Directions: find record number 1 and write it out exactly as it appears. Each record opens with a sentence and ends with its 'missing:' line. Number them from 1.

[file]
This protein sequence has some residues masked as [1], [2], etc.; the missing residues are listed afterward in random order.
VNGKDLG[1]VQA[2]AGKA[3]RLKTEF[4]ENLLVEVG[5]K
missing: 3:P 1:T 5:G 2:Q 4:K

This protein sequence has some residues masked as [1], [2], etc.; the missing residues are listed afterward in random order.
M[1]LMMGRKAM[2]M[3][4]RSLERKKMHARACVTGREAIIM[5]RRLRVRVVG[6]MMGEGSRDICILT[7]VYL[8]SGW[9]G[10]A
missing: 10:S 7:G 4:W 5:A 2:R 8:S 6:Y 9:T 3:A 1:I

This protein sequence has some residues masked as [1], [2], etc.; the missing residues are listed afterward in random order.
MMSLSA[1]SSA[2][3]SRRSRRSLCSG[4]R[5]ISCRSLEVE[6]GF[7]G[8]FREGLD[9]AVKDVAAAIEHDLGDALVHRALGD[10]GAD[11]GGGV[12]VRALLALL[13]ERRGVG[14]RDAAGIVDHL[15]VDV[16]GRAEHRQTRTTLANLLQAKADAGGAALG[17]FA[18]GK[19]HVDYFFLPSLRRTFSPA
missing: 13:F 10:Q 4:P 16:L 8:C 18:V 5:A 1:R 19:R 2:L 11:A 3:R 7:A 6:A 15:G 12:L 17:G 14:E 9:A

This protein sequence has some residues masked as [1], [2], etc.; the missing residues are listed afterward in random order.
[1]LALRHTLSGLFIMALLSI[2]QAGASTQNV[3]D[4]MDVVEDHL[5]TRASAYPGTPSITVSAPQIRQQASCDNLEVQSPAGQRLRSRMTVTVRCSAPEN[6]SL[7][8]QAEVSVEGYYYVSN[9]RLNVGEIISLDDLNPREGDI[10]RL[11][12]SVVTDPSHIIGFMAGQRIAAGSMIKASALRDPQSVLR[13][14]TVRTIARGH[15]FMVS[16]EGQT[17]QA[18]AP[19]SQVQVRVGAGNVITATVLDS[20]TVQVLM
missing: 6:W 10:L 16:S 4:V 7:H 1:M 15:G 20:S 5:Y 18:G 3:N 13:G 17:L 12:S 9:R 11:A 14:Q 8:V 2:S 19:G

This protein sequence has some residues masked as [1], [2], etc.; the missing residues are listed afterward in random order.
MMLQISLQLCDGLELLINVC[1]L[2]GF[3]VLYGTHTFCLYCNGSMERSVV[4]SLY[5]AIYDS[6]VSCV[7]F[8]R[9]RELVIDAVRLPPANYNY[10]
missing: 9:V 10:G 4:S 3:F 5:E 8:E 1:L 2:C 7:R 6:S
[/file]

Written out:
This protein sequence has some residues masked as [1], [2], etc.; the missing residues are listed afterward in random order.
VNGKDLG[1]VQA[2]AGKA[3]RLKTEF[4]ENLLVEVG[5]K
missing: 3:P 1:T 5:G 2:Q 4:K